One of the many great things about being a frequent traveler to wine country is the stunning natural beauty that often accompanies the setting. Spring Mountain, with its undisturbed natural forests, steep vineyards and stunning views of the Napa Valley laying more than a thousand feet below is one of the more beautiful and picturesque settings we have been to. Smith-Madrone occupies a gorgeous spot high up these hills on the eastern slopes of the Mayacamas Mountains where they make wines every bit as beautiful as their site.
Spring Mountain is a part of the Napa Valley AVA. It is really very different than the rest of the Napa Valley. Spring Mountain District obtained status as an American Viticultural Area (“AVA”) in 1993. Its mountainside location means high elevations, steep slopes and a significantly different temperature profile than the Valley below, giving it a unique terroir and thus qualifying it as its own AVA. To us, there is a feature that distinguishes Spring Mountain from the Valley floor even more than its unique terroir, and that is its unique people. Napa Valley during the last 30 years has seen significant transformation as it has received much favourable press about its wines, especially its Cabernet Sauvignon. With that praise has come increasing prices for vineyard lands and for the local wines.
Some Napa Cabs have become the darlings of collectors and attracted a near rabid following of purchasers that have pushed prices into the stratosphere, keeping up with top Cabernets of Bordeaux, and in some cases nipping at the heels of…gasp!…Burgundy! Some tasting rooms resemble high-end art galleries, charge tasting fees of $50 or more, create exclusive clubs to fashion bespoke wines for their members, and generally offer all sorts of ancillary lux to please their wealthy patrons. Spring Mountain will have none of that. High up the mountain, the steep roads are full of hairpin corners, no shoulders and enough potholes to take the under-carriage out of a cult Cab collector’s Maserati or Lamborghini. No, the winemakers up on Spring Mountain don’t seem to have any connection to that type of glitz or image-maintenance. They are just focused on good agriculture to produce great tasting wine. There is an authenticity to Spring Mountain. And Stuart Smith of Smith-Madrone Wines might just be the most authentic of that mountain bunch.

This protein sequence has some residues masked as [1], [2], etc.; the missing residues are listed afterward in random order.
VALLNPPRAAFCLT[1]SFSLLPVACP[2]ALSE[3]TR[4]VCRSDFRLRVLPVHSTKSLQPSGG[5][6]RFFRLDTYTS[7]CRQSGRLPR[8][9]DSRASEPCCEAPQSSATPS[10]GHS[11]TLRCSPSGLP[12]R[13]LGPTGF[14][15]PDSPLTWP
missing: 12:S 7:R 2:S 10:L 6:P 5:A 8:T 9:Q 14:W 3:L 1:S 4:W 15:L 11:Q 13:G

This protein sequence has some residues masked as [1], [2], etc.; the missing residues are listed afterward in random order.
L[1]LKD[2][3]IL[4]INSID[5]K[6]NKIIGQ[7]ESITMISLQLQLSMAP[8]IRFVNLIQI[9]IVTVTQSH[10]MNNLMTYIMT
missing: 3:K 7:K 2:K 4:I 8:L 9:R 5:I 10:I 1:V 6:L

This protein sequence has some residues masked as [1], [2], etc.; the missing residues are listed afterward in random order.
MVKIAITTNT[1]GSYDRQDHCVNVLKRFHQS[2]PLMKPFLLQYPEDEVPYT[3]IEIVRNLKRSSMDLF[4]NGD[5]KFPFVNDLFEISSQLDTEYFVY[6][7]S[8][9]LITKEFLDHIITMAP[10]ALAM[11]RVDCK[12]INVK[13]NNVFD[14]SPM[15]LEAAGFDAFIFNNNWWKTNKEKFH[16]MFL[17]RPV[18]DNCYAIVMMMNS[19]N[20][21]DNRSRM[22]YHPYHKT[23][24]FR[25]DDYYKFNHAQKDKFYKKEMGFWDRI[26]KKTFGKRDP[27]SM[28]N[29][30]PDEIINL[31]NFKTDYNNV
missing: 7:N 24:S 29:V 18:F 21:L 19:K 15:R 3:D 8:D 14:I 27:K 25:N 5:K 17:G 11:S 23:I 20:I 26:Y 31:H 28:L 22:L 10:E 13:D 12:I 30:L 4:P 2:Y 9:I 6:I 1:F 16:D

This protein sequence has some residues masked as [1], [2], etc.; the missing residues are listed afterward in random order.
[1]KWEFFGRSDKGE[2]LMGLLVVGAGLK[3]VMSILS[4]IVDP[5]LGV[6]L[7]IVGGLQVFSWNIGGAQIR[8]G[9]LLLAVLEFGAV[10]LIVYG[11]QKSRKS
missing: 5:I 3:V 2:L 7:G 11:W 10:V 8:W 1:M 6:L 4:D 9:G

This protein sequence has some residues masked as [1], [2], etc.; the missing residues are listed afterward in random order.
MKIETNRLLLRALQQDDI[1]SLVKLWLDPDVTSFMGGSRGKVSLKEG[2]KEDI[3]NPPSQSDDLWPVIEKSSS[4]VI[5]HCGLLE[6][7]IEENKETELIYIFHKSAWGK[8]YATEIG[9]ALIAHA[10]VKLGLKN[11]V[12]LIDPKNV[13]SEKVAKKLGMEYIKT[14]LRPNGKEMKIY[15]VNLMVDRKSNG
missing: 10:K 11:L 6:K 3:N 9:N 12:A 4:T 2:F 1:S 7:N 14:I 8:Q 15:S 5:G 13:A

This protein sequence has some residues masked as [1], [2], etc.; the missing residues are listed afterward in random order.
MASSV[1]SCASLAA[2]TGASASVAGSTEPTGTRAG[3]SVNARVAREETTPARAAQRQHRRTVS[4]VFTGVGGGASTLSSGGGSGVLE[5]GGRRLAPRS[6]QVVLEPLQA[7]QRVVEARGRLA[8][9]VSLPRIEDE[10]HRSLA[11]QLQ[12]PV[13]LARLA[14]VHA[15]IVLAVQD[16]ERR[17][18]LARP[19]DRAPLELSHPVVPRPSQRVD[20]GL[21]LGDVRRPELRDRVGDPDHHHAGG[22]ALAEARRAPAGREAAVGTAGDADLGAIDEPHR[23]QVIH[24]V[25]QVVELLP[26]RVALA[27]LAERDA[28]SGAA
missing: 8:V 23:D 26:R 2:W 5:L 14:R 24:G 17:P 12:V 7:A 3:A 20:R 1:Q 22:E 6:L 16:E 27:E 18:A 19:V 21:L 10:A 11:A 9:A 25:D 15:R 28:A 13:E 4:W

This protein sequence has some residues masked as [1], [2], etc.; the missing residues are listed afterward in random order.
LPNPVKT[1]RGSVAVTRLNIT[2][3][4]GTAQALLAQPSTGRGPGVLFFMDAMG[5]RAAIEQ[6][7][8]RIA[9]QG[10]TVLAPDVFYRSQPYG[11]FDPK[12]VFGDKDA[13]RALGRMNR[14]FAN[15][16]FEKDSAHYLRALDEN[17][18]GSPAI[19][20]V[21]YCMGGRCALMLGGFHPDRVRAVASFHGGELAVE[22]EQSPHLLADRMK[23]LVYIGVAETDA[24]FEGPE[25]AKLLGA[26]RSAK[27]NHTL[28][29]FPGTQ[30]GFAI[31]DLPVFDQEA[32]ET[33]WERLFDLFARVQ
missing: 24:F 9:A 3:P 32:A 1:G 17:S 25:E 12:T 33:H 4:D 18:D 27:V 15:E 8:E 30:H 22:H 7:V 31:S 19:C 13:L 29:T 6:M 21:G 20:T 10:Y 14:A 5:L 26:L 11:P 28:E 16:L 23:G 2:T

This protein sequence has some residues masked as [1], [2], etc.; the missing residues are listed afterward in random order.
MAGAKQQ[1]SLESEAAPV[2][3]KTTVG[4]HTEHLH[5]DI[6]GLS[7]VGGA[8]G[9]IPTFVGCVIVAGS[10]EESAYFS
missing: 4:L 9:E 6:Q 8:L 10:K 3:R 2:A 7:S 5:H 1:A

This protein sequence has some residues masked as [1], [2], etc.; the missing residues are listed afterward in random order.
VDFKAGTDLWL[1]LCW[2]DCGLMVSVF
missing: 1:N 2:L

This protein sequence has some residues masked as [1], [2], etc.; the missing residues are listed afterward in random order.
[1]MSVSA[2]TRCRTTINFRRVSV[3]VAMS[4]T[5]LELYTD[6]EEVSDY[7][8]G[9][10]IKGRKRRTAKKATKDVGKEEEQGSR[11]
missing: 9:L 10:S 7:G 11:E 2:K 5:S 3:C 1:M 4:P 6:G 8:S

Stu first discovered the lands that are now his vineyards back in 1970. He was looking for vineyard land in the Napa Valley, having just completed his BA in Economics at Berkeley and working towards his MA in Viticulture at UC Davis. As he walked the lands of dense forest (Stu told us there are about 600 plants per acre in the surrounding forest, three times the average of most forests), he noticed old vine stakes planted in the ground, evidence of a former vineyard. It turns out that vineyard was planted in the 1880s along the wagon route between St. Helena and Calistoga and then abandoned during Prohibition. The next year Stu put together a partnership of friends and family to acquire the property. He was 22 years old. In 1973 Stu brought his brother Charlie into the partnership and now Charlie makes the wines. A recent addition was Stu’s son Sam who is the assistant winemaker.
Those forests high on Spring Mountain have Douglas Fir, Oak, California Redwood and Madrone. The beautiful Madrone trees on the land gave the winery its name. The Madrone is of the same species as the Arbutus that grows so well and uniquely in our native British Columbia.
The original vineyard was planted on native rootstock (unusual due to its susceptibility to phylloxera, the vine-destroying louse) to Cabernet Sauvignon, Chardonnay, Riesling and Pinot Noir. Today the vineyard consists of 34 acres in various stages of production dating back to 1972. In addition to the 6.25 acres of Riesling, 10.25 acres of Chardonnay and 13 acres of Cabernet Sauvignon, the vineyard now has 3.75 acres of Merlot and 1 acre of Cabernet Franc. The original Pinot Noir plot was grafted over to Chardonnay. Over time the vineyard blocks have been re-planted to several different rootstocks that are phylloxera-resistant. Today the entire estate is dry-farmed.
We remarked to Stu that it was unusual to see warm and cool climate varieties planted on the same farm and yet all doing so well. Outside of Washington State, we cannot think of another vineyard where both Cabernet Sauvignon and Riesling are planted. “We love Riesling and it can do really well here. We harvest at a different time than most people (sooner). The longer the berries are on the vine, the higher the sugar; but the inverse is that the longer the berries are on the vine, the acidity drops or respires out. So when we harvest Riesling at 22 or 22.5 degrees Brix, that’s going to give us a wine that’s 3.1 pH.” which gives his Riesling a wonderful, crisp acidity. Variation in picking dates and using the vineyards different exposures and elevations allows Smith-Madrone to make terrific wines from each of these varieties.